Expert advice to help you maintain a healthy weight
Dissatisfied with your weight?
We're bombarded with scare stories about weight, from size zero to the obesity 'epidemic'. But a healthy weight is determined by different factors for each of us. Our expert advice is designed to help you achieve and maintain a healthy, life-enhancing weight.
Overweight or underweight?
Being the right weight has a positive effect on wellbeing but also on our health, as being the wrong weight can cause a range of medical problems.
The Food Standards Agency has designed the 'eatwell plate' to help people get the appropriate balance of foods and nutrients in their daily diet.
Eat a healthy, balanced diet and stay active
The key to a healthy balanced diet is not to ban or omit any foods or food groups but to balance what you eat by consuming a variety of foods from each food group in the right proportions for good health.
The five food groups on the eatwell plate are:
Fruit and vegetables
These should make up about a third of your daily diet and can be eaten as part of every meal, as well as being the first choice for a snack.
You should eat at least five portions of fruit and vegetables each day. Research suggests this can help to protect against cancer, obesity and various chronic diseases such as heart disease. This is because of the unique package of nutrients and plant compounds they contain.
Bread, rice, potatoes and pasta
This food group should also make up about a third of your diet and contains the starchy carbohydrates that are the body's main source of energy.
When selecting products from this food group, choose unrefined carbohydrates over those that have been refined, as they will contain the whole of the grain. Wholegrain foods are rich in fibre and other nutrients that have many health benefits, and people who consume wholegrains seem to have a reduced risk of certain cancers, diabetes and coronary heart disease.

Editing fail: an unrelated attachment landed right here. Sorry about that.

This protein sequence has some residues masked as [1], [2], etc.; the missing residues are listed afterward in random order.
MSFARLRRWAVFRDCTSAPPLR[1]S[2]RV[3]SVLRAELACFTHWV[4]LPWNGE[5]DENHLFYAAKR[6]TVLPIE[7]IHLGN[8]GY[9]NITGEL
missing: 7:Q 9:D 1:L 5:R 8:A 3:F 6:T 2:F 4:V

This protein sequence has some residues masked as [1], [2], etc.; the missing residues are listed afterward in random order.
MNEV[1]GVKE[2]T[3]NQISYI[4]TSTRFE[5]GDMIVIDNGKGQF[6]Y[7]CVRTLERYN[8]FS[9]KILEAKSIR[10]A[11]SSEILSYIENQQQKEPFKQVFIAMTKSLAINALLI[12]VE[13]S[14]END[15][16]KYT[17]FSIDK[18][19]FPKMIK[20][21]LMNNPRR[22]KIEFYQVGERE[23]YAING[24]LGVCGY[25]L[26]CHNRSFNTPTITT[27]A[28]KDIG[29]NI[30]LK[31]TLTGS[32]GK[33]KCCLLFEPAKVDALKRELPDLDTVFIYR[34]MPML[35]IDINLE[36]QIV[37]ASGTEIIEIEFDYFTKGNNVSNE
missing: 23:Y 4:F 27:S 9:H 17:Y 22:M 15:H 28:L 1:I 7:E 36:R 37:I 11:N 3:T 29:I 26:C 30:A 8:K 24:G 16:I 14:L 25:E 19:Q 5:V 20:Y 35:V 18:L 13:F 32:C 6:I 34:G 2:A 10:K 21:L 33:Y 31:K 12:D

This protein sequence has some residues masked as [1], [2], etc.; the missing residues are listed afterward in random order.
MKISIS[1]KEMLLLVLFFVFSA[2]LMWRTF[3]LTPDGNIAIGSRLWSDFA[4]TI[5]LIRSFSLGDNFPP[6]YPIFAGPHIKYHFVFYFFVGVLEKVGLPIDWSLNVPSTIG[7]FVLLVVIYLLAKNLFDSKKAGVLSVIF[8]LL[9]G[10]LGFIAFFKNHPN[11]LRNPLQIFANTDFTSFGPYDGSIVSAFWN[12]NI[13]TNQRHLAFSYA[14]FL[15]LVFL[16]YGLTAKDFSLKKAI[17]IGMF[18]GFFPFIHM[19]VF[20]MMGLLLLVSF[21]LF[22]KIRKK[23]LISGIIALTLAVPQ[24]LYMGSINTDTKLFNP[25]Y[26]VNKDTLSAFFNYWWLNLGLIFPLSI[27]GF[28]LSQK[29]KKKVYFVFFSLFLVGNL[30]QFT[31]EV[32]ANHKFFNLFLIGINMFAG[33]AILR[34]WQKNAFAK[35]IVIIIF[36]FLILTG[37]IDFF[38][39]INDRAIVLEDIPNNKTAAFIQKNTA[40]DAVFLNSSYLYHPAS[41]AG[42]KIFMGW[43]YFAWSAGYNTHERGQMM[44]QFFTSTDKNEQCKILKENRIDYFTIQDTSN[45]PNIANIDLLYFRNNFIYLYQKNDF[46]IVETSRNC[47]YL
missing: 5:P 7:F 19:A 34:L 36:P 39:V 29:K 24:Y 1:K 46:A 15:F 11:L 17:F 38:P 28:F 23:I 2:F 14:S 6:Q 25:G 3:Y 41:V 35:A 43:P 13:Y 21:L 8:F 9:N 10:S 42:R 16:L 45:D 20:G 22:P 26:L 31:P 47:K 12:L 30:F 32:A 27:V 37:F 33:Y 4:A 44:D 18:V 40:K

The final third of the eatwell plate is made up of three groups containing foods that need to be consumed in smaller proportions than the other two principal categories. These food groups also contain nutrients essential to our diet, so it's important not to leave them out altogether.
Milk and dairy foods
These should be eaten in moderation because of their high saturated fat content, but they're an important source of calcium, which is essential for healthy bones and teeth. Choose low-fat or reduced-fat versions.
Meat, fish, eggs and beans
This food group includes both animal and plant sources of protein, which is a major functional and structural component of all cells. Protein provides the body with between 10 and 15 per cent of its dietary energy, and is needed for growth and repair.
Foods and drinks high in fat and/or sugar
This group makes up the smallest section on the eatwell plate and includes foods that should only be eaten sparingly because, although they're an important energy source, they contain very few nutrients and are often known as 'empty calories'.
Foods from this group are high in unhealthy components such as saturated fat, trans fatty acids, sugar and salt - all of which are associated with an increased risk of developing certain diseases.
They should only be eaten as occasional treats, or to increase the palatability of other important foods (such as olive oil on salads, a scraping of spread on bread, or a sprinkling of sugar on some tart fruits).
How to eat a balanced diet
Eat a variety of foods to obtain all of the essential nutrients
Too much as well as too little can be bad for you – balance is required
Everyone's plate will look slightly different as we all have different requirements depending on our body’s shape and size, and our levels of activity.